The number of repossessed properties in Singapore have risen 18% and are expected to increase significantly in 2009 and 2010, according to analysts.
The deteriorating economy and rising level of retrenchments are having a spillover effect on Singapore’s property market with auctioneers witnessing an increase in repossessed properties, according to Colliers International.
The number of repossessed properties put up for sale by banks and financial institutions rose 18 % from the fourth quarter of 2008 to the first quarter of 2009. Colliers is warning that this number is just the tip of the iceberg and is expected to go up further in the next two years.
“We can expect to see a more significant number for repossessed properties in the later part of the year or in 2010. This is due to the general lag time of approximately six months or more between when a buyer defaults on his loan repayments and when the bank repossesses the property and puts it up for auction sale,” said Grace Ng, deputy managing director and auctioneer of Colliers International.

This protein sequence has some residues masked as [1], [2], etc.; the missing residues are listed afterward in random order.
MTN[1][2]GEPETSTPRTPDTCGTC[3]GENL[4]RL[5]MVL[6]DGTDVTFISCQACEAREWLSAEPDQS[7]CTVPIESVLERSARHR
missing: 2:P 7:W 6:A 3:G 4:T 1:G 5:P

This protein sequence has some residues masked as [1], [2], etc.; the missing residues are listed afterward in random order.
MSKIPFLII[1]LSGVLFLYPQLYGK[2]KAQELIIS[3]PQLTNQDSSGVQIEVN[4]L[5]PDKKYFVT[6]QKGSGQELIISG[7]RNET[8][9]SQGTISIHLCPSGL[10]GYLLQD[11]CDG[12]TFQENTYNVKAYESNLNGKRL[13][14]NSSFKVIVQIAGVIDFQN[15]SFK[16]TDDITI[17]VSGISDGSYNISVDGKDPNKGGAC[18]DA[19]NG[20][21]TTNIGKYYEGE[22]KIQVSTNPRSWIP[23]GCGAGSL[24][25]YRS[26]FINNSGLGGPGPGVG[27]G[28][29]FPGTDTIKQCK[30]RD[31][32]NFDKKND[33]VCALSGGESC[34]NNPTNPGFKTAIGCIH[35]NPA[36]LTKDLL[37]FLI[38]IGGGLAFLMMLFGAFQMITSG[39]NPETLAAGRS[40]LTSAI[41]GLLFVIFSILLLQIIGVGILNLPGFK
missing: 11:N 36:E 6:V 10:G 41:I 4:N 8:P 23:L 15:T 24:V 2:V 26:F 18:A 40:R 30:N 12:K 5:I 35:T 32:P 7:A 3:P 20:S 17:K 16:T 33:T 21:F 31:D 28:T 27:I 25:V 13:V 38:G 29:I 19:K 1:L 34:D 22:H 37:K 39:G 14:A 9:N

The majority of repossessed properties are in the residential sector with 77% in this category. Over half of these were apartment or condominiums and the rest were terraced or detached houses. The majority were at the lower end of the market which is an encouraging sign, according to analysts.
“It is a positive sign that we are only seeing a small number of residential properties in the prime districts being put up for mortgagee sale. This could mean that the highest echelon of the society has yet to succumb to the badly-embattled financial market,” Ng added.
Colliers International expects bank default cases to rise and the number of properties put up for mortgagee sale to continue growing as more retrenchments are expected in 2009.